With our heads bowed low in shame it is difficult to look Him in the eyes and see His deep love for us. However, as we stand tall and assured in our relationship with Him we can look at Him, face to face and experience the tenderness of His deep love for us.

Pause and think about that for a moment. Imagine yourself looking Jesus face to face, locking eyes with one another. Let yourself experience the tenderness and warmth of His love. Ask yourself why you’re quick not to let yourself stay there in that place of tenderness if anything rises up against you to make you feel undeserved of such a place.

Although Jesus is King and much different from us, He does not use His power to shame, belittle or demean us. He uses it to empower us with joy. Do not believe the lie that you are of little value and worth, that your past defines your present or that God desires to hold shame over your head.

You are God’s beloved. You have been set free. You are a new creation. The past is no longer your present and shame is not of God. Claim your victory in Christ and experience His great love for you today!

Jesus, thank you that you love me. I do not have to hide in shame because I have been set free through the cross. Thank you that you love a sinner like me. Thank you that I can look you in the eyes and experience your deep love for Him. Set free those who walk in shame. Help us to see the light of your truth, Amen!

The Rebirth of Discipleship in the American Church

As I have been talking with church leaders around the country the past couple of months, there is one issue that keeps coming up.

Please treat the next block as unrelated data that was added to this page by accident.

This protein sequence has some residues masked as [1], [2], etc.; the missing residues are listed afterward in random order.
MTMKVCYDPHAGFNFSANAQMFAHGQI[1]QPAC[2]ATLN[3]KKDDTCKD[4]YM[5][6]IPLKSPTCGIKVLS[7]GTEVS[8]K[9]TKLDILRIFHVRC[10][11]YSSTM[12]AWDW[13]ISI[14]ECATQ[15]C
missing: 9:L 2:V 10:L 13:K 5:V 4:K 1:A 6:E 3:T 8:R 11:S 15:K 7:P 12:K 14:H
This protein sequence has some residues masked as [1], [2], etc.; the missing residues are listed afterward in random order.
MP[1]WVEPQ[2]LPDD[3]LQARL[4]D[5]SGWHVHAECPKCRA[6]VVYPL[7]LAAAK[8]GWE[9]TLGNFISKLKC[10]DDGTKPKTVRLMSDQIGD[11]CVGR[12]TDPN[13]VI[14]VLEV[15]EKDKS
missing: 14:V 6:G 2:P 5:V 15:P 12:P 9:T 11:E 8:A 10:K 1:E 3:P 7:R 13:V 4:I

“Heather, we’ve been doing discipleship all wrong and we are hungry to take our church attendees from participant to fully devoted follower of Jesus.”

“Heather, we’ve been doing discipleship all wrong and are hungry to take our church attendees from participant to fully devoted follower of Jesus.”

Churches are wrestling with the question of, how do we do real discipleship? I’ve been wrestling with that question too. Every time a new pastor or ministry leader brings up their struggle on how to make disciples, my mind goes back to my time in Israel. During my nearly four week journey in 2011, I was thrust into the life of what it may have been like to be a first-century Jewish disciple. There was an aspect of daily living that I did not understand as a 21st-century Westerner. While there my eyes were open to an understanding of following Jesus that I had never considered before. I can say with full assurance that trip radically changed my life and my walk with Jesus because of it.

Each morning as we would recite the Hebrew Shema and dig into God’s word I was reminded of the devotion a disciple would have had to their teacher. I was challenged to think about Jesus in a way I had never even thought of. I was encouraged to follow the Rabbi, not just know things about Him. In our Western world, we obsess about knowing information. Eastern culture, however, focuses on doing life together and knowing others in a deep familial way. Yes, knowing the scriptures was absolutely essential to a first century Jew, but life on life, knowing one another is the kind of life Jesus modeled. Jesus emphasized practicing faith over head-knowledge. He cared about the hearts of those He encountered.